U.S. crude inventories rose last week as fuel demand declined, and while the rise was smaller than expected, U.S. crude stockpiles petroleum touched their highest level since June 2021, the Energy Information Administration (EIA) said Wednesday.
Crude inventories rose by 533,000 barrels in the past week to 448.5 million barrels, substantially below analysts’ expectations in a Reuters poll for a 1 million barrel increase.
U.S. WTI crude futures added more than $1 to hit a session high of $81.23 a barrel on Wednesday, before reducing gains.
“The increase was much smaller than expected and that raises concerns about supply shortages,” said Phil Flynn, an analyst at Price Futures Group.
Crude stocks at the Cushing, Oklahoma, delivery center increased by 4.3 million barrels last week, according to the EIA.
Crude consumption at refineries rose by 128,000 barrels a day last week, while refinery utilization rate rose by 0.8 percentage points.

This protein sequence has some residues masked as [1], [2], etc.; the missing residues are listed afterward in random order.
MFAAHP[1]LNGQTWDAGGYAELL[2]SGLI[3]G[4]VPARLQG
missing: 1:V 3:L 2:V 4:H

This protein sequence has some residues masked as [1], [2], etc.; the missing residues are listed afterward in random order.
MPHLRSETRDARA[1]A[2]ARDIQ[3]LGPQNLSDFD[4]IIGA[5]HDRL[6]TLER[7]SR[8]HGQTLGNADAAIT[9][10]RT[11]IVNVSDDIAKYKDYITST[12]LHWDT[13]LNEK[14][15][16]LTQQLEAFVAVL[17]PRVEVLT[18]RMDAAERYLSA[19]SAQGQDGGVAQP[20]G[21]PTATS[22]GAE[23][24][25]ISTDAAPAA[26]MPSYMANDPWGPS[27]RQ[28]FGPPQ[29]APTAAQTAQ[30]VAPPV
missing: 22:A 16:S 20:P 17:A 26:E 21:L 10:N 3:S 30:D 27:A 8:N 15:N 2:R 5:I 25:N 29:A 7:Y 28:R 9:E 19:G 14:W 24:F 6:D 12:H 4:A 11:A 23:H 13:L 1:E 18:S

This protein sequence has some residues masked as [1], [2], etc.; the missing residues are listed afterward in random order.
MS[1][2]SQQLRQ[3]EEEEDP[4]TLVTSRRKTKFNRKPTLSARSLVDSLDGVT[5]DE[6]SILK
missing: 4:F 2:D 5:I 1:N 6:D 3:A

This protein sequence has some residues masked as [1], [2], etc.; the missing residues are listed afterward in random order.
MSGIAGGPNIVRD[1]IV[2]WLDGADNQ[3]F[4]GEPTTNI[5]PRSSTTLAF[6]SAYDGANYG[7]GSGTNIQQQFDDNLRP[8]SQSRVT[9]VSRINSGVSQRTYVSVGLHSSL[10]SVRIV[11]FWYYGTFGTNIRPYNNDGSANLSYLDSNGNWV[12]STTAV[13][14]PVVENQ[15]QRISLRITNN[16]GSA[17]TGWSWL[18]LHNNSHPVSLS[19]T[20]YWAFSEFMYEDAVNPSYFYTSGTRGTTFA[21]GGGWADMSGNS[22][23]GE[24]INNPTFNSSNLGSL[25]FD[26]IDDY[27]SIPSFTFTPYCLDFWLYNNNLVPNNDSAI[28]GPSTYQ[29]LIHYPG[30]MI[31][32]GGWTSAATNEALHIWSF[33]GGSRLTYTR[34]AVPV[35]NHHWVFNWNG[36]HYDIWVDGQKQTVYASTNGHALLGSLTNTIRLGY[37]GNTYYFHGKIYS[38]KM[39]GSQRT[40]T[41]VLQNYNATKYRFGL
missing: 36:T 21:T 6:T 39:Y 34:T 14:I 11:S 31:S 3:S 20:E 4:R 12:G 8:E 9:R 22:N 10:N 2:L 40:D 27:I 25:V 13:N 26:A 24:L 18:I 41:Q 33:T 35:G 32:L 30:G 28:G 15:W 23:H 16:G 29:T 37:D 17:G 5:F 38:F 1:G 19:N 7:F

U.S. gasoline stocks rose by 1.8 million barrels on the week to 232 million barrels, according to the EIA, against analysts’ expectations in a Reuters poll for a 1.8 million barrel increase.
Although demand for distillates fell by 146,000 barrels per day, reserves of distillates, which include diesel and heating oil, fell by 0.5 million to 115.3 million barrels, EIA data showed.
Normally, the consumption of distillates increases during the winter season in the northern hemisphere due to the demand for heating.
Net imports of U.S. crude fell by 1.79 million barrels per day, according to the EIA.